The Great Banana Mystery

October 16, 2010

It first happened in 2003.  I had just graduated college, picked up stakes and moved to Los Angeles to "live the dream."  (I never did make it as a Hollywood actress, but I guess you actually have to go to auditions to make that happen).

Anyway, on my fairly limited budget (did I mention that I did not have a job lined up when I moved?) I bought some groceries, including a small bunch of bananas.

After putting away the groceries and making myself a light dinner, I went to bed.

The next morning, I woke up and decided that a banana would make an excellent breakfast food.  But when I looked at the bananas, sitting innocently on the counter where I had left them, they had developed what appeared to be dozens of little brown spots all over.  In a word - Eww.

This was very mysterious.  I wondered if perhaps Los Angeles had some aggressive breed of nocturnal fruit fly?  I threw away the bananas and went to the store to buy a can of Raid.

It took me four months and two apartments before I finally discovered the real cause of the mysterious overnight banana disease.

It was my cat.

(I know, I bet you thought it really was the enormous night-feeding fruit flies).

Seriously, though, bananas are to my cat what cocaine is to a drug-sniffing dog.  She has some sort of impressive "banana-radar".  She is drawn to the scent of an unopened banana the way that most cats are drawn to catnip.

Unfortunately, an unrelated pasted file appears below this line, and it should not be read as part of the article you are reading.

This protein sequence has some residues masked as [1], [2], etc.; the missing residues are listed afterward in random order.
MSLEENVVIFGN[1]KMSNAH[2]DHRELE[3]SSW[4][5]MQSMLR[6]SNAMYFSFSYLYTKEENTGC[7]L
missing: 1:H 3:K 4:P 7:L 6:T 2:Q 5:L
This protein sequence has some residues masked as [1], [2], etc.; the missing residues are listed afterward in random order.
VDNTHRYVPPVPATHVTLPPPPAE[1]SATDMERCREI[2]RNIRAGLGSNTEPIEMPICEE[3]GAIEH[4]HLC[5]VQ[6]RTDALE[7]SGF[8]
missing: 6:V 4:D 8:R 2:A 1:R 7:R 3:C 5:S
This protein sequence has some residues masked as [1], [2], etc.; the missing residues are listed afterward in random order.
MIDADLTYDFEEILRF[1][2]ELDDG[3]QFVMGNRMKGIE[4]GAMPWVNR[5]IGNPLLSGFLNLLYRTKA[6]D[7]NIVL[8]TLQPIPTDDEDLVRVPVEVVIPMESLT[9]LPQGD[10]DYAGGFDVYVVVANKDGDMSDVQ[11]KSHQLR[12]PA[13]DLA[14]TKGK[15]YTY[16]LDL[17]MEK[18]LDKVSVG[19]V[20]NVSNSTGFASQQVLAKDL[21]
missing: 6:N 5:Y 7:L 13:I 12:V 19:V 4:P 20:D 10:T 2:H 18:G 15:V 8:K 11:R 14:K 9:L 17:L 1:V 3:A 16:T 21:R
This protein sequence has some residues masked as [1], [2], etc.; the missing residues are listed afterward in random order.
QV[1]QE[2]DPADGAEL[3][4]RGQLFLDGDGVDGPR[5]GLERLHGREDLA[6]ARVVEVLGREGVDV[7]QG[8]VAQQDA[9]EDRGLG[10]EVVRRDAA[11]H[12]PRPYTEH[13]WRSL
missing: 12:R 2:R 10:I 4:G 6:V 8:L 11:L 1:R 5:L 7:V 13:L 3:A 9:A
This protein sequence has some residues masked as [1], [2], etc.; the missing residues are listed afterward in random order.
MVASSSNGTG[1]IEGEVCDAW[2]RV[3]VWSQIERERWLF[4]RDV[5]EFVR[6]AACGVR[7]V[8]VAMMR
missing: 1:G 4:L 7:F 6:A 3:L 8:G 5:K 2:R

Of course, she doesn't actually want to actually eat the banana. Just munch on the outside for a bit.  And it is quite specific to bananas, not any other kind of fruit.

My bananas have to go straight from my car to the microwave or the pantry. If I try hiding the bananas (for example, on top of the fridge behind the stacks of recipe books where I have never seen her go) she finds them. If I even walk in to the kitchen with a dozen grocery bags and set them down for a second, she will hone in unerringly on the one bag that has the bananas.

The strange part isn't that she won't eat the bananas. That's actually pretty normal for a cat. Fruit is, after all, basically sugars. Cats have a genetic deficiency that prevents their brains from liking sugar (and before you go thinking I'm all smart, I looked it up on the internets). The strange part is that her banana fetish serves absolutely no purpose.

Then again, neither does chewing on flip-flops, pawing at glass cabinet doors, rolling in dirty socks, or licking vertical blind slats. I guess I will never understand.

3 comments:

kate said...

Aww...your cat might be weirder than mine :)

confessor69 said...

I'm telling you....cats are just evil.

Megs said...

We had a dog once with a similar okra fetish. Just the fresh okra from the garden. And not to eat. Just to bite. Something about the fuzz maybe? I have no idea.